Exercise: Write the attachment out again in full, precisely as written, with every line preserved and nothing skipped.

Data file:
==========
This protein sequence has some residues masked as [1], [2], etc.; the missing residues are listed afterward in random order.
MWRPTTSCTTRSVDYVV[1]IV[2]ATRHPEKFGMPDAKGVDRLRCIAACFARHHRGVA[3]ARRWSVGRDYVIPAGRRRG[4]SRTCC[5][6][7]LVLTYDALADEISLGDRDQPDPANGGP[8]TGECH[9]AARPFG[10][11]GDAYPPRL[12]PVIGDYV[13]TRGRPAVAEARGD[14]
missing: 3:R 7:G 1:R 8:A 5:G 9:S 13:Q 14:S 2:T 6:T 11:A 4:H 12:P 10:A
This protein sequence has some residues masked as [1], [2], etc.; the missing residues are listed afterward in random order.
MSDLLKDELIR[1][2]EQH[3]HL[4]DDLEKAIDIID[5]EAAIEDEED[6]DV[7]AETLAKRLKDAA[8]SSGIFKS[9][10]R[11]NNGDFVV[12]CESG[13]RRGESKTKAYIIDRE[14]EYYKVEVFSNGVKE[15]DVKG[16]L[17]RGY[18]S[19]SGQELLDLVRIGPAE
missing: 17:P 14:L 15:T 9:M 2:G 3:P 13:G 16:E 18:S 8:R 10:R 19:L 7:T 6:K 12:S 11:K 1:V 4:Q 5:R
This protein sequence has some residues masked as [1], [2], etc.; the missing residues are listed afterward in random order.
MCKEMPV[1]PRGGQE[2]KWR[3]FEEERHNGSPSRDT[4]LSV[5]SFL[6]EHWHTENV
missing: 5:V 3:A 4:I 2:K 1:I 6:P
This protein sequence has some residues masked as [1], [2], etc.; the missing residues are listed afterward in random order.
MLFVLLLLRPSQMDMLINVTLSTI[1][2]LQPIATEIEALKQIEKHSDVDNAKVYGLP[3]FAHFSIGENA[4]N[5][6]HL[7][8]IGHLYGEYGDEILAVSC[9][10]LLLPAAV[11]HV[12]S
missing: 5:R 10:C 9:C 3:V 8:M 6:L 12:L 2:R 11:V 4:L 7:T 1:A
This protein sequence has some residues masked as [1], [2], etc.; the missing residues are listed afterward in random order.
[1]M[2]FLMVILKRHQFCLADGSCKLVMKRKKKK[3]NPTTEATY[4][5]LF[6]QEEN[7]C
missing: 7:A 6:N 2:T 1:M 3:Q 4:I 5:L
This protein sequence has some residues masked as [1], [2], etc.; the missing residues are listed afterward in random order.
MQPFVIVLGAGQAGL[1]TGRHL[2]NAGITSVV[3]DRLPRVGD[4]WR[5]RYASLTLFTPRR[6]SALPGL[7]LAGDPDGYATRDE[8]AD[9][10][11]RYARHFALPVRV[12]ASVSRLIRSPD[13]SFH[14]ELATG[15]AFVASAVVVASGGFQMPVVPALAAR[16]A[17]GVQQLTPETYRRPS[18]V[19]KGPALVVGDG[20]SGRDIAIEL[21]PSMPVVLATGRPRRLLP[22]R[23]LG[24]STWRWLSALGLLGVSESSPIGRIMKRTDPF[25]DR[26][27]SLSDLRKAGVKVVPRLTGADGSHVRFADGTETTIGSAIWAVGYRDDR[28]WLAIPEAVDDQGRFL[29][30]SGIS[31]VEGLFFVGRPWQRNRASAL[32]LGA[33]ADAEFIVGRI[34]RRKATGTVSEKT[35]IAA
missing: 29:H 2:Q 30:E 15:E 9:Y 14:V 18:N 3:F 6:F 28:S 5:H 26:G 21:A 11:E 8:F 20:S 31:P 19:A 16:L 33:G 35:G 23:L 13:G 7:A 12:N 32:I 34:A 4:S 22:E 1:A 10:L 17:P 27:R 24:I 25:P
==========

This protein sequence has some residues masked as [1], [2], etc.; the missing residues are listed afterward in random order.
MWRPTTSCTTRSVDYVV[1]IV[2]ATRHPEKFGMPDAKGVDRLRCIAACFARHHRGVA[3]ARRWSVGRDYVIPAGRRRG[4]SRTCC[5][6][7]LVLTYDALADEISLGDRDQPDPANGGP[8]TGECH[9]AARPFG[10][11]GDAYPPRL[12]PVIGDYV[13]TRGRPAVAEARGD[14]
missing: 3:R 7:G 1:R 8:A 5:G 9:S 13:Q 14:S 2:T 6:T 11:A 4:H 12:P 10:A
This protein sequence has some residues masked as [1], [2], etc.; the missing residues are listed afterward in random order.
MSDLLKDELIR[1][2]EQH[3]HL[4]DDLEKAIDIID[5]EAAIEDEED[6]DV[7]AETLAKRLKDAA[8]SSGIFKS[9][10]R[11]NNGDFVV[12]CESG[13]RRGESKTKAYIIDRE[14]EYYKVEVFSNGVKE[15]DVKG[16]L[17]RGY[18]S[19]SGQELLDLVRIGPAE
missing: 17:P 14:L 15:T 9:M 2:G 3:P 13:G 16:E 18:S 8:R 10:R 19:L 7:T 6:K 12:S 11:K 1:V 4:Q 5:R
This protein sequence has some residues masked as [1], [2], etc.; the missing residues are listed afterward in random order.
MCKEMPV[1]PRGGQE[2]KWR[3]FEEERHNGSPSRDT[4]LSV[5]SFL[6]EHWHTENV
missing: 5:V 3:A 4:I 2:K 1:I 6:P
This protein sequence has some residues masked as [1], [2], etc.; the missing residues are listed afterward in random order.
MLFVLLLLRPSQMDMLINVTLSTI[1][2]LQPIATEIEALKQIEKHSDVDNAKVYGLP[3]FAHFSIGENA[4]N[5][6]HL[7][8]IGHLYGEYGDEILAVSC[9][10]LLLPAAV[11]HV[12]S
missing: 5:R 10:C 9:C 3:V 8:M 6:L 12:L 2:R 11:V 4:L 7:T 1:A
This protein sequence has some residues masked as [1], [2], etc.; the missing residues are listed afterward in random order.
[1]M[2]FLMVILKRHQFCLADGSCKLVMKRKKKK[3]NPTTEATY[4][5]LF[6]QEEN[7]C
missing: 7:A 6:N 2:T 1:M 3:Q 4:I 5:L
This protein sequence has some residues masked as [1], [2], etc.; the missing residues are listed afterward in random order.
MQPFVIVLGAGQAGL[1]TGRHL[2]NAGITSVV[3]DRLPRVGD[4]WR[5]RYASLTLFTPRR[6]SALPGL[7]LAGDPDGYATRDE[8]AD[9][10][11]RYARHFALPVRV[12]ASVSRLIRSPD[13]SFH[14]ELATG[15]AFVASAVVVASGGFQMPVVPALAAR[16]A[17]GVQQLTPETYRRPS[18]V[19]KGPALVVGDG[20]SGRDIAIEL[21]PSMPVVLATGRPRRLLP[22]R[23]LG[24]STWRWLSALGLLGVSESSPIGRIMKRTDPF[25]DR[26][27]SLSDLRKAGVKVVPRLTGADGSHVRFADGTETTIGSAIWAVGYRDDR[28]WLAIPEAVDDQGRFL[29][30]SGIS[31]VEGLFFVGRPWQRNRASAL[32]LGA[33]ADAEFIVGRI[34]RRKATGTVSEKT[35]IAA
missing: 29:H 2:Q 30:E 15:E 9:Y 14:V 18:N 3:F 6:F 28:S 5:H 26:G 21:A 11:E 8:F 20:S 31:P 19:A 16:L 33:G 35:G 23:L 13:G 7:A 12:N 32:I 34:A 4:S 22:E 1:A 10:L 17:P 27:R 24:I 25:P